The Sunday Telegraph - Money & Business
Cornish ferry to France would help fishing
CAMPAIGNERS in Cornwall are aiming to forge a direct cargo link to France to help the fishing fleet recover from postbrexit trade disruption.
A “game-changing” ferry between Falmouth on the Cornish south coast and Roscoff in Brittany “could prevent the collapse of these parts of our fishing industry in Cornwall”, according to councillor Tim Dwelly.
Since January, an EU ban on live imports of mussels and other bivalve molluscs has created significant disruption, with lorry loads of living sea creatures ending up caught in customs.
Fishermen have been forced to purify their catches before transportation, reducing their shelf life. Before Brexit, this process of “depurination” could occur at the goods’ destination.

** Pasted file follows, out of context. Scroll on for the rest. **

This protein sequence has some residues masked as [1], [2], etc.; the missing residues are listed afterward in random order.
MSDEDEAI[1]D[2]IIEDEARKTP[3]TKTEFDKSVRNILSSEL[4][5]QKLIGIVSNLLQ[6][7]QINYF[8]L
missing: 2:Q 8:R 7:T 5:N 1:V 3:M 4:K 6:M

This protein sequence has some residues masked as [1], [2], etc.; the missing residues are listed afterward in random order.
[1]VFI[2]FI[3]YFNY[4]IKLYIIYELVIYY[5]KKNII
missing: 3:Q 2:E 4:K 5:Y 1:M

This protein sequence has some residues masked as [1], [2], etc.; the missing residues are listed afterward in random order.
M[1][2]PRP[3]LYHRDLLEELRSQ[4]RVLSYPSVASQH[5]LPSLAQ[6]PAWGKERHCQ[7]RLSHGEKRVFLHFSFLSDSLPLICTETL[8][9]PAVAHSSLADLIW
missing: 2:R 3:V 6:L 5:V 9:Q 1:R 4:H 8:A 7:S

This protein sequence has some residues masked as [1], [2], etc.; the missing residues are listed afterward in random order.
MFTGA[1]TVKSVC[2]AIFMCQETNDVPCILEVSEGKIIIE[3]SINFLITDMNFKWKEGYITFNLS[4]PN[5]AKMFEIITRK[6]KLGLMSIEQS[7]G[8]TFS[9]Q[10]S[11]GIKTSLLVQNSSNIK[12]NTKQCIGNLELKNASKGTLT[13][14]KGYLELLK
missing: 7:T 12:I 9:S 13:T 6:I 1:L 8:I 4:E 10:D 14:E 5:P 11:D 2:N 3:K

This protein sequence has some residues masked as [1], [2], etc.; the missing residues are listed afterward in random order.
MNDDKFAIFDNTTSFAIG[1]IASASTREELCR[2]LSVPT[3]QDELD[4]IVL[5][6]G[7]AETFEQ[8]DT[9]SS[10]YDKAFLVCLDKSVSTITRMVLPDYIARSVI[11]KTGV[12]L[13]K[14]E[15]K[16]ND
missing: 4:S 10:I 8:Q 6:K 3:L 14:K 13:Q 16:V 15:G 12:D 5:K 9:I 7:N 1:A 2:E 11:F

But at a meeting last month, Brittany’s regional council president, Loïg Chesnais-girard, proposed a new ferry connection that would speed up the transport by avoiding more distant ports at Portsmouth and Dover. Cornwall council is now conducting a feasibility study. Martin Laity, who runs Sailor’s Creek Shellfish in Flushing, near Falmouth, said a ferry could open up new markets for his products.
“I think it should be looked at and the British Government should start taking it seriously,” he said.
Cornwall and Brittany have a connection going back thousands of years, with many Celts travelling from England’s South West to the French province.